In the final chapter of the Trump Presidency: from Campaign Trail to World Stage, I looked at Sino-American relations and argued that despite the aggressive rhetoric, the new Trump administration lacked a clear China policy. This will not only lead to a failure to implement campaign promises but more importantly, it will also create a power vacuum in the Pacific region that Beijing will be quick to fill, thus leaving US long-term allies confused. One year on, has the president finally identified US objectives in Asia?
To start with, the rhetoric has not toned down. If anything, it is more aggressive than during the campaign. Although Trump has been broadcasting his personal friendship with Chinese president, Xi Jinping, to all corners of the world, he has also repeatedly accused China of putting the US economy at a disadvantage, manipulating currency, being an intellectual property theft and cyber terrorist, and more recently interfering in the US mid-term elections. Vice-President Mike Pence’s October 4 speech at the Hudson Institute pretty much summed up the administration’s public stance. Though the target audience was the American people, comparing China to Nazi Germany and Imperial Japan did not go down well in Beijing. The VP was right in drawing attention to China’s unfair trade practices, its aggressiveness in the South China sea, and its disrespect for human rights, but the speech was not seeking to lower tensions. It was a strong re-affirmation of US unwillingness to negotiate, reflected in the so-called “trade war” initiated in early 2018.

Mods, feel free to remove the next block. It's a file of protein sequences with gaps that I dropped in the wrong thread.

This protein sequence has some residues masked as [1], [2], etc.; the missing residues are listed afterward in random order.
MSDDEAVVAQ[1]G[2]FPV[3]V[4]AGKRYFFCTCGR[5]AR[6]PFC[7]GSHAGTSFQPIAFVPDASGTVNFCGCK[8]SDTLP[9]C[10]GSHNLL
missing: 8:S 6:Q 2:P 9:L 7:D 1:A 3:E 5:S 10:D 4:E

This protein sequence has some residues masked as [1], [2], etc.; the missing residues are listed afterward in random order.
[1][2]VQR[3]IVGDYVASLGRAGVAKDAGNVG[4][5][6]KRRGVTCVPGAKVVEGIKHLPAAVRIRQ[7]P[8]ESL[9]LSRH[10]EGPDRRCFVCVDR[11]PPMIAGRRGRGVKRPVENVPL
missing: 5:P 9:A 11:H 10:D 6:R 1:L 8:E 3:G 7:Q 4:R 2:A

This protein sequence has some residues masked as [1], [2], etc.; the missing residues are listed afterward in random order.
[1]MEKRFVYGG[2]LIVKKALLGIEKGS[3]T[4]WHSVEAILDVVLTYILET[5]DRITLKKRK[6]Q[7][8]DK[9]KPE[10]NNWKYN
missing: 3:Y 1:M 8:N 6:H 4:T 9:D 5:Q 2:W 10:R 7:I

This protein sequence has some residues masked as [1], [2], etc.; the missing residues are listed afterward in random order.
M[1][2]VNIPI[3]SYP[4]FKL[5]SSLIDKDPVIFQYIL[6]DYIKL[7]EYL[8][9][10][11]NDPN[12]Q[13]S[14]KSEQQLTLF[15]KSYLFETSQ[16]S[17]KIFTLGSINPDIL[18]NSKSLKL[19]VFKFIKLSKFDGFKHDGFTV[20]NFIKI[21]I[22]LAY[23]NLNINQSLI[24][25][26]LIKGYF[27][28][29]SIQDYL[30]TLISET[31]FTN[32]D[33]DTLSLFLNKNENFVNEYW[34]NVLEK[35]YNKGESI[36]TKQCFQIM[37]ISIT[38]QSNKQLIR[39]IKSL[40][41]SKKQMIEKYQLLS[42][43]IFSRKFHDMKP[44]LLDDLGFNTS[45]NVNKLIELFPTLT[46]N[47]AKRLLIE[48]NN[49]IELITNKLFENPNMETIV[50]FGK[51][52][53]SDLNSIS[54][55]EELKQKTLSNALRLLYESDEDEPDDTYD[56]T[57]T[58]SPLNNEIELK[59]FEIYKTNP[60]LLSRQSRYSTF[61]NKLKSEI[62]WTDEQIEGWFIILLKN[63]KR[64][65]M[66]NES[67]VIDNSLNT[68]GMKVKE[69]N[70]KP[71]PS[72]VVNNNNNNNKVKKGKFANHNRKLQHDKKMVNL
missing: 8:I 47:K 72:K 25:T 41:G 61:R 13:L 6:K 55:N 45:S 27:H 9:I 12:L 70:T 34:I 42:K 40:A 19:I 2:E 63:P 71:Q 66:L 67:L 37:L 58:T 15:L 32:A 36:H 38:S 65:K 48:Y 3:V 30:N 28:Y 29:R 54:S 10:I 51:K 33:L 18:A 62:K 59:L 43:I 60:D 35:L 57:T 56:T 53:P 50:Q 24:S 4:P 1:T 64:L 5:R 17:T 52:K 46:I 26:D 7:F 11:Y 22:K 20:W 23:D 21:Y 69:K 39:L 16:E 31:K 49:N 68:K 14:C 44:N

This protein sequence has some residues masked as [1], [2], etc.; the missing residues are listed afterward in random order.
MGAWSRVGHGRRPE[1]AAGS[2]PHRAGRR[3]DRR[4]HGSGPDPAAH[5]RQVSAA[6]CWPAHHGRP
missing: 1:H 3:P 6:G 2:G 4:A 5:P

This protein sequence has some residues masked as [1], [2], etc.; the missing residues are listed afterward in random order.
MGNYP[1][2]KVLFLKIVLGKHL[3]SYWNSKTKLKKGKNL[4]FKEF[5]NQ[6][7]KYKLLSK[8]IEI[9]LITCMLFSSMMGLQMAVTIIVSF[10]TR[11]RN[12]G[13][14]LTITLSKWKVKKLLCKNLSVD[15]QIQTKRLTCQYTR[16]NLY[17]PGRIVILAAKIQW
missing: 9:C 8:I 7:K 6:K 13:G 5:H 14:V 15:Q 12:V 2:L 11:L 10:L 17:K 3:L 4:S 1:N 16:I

In its second year, the administration seems to have made good on its campaign promise to hold China accountable for its unfair trade practices that damage US economy and industry. Accordingly, Trump imposed tariffs on Chinese solar panels and washing machines and then quickly escalated them to covering $250 billion of US imports from China. Beijing retaliated by imposing tariffs on the bulk of US imports. This tactic best exemplifies how the administration’s lack of a grand strategy in Asia can lead to damaging long-term consequences for all parties. While Trump has skilfully turned these tariffs into a propaganda manifesto to promote his ‘America First’ agenda, they are not an effective solution to contain a rising China or restart the declining US manufacturing industry.
On the contrary, in the long run the tariffs will prove to be costly and will not push the Chinese into negotiating. They will, instead, harden their positions. They will make American products less competitive and, ultimately, consumers will have to cover the extra costs. It would be better to step back and re-engage in meaningful dialogue. Something voters in the Rust Belt have already figured out. In 2016, Trump won the presidency with victories in Pennsylvania, Michigan and Wisconsin, mainly because industrial decline had left working class voters angry. Last Tuesday, Democrats in these three states swept the races for Senate and Governor, and picked up valuable House seats. Perhaps, that’s why Trump and Xi have agreed to meet next month at the G-20 summit in Buenos Aires.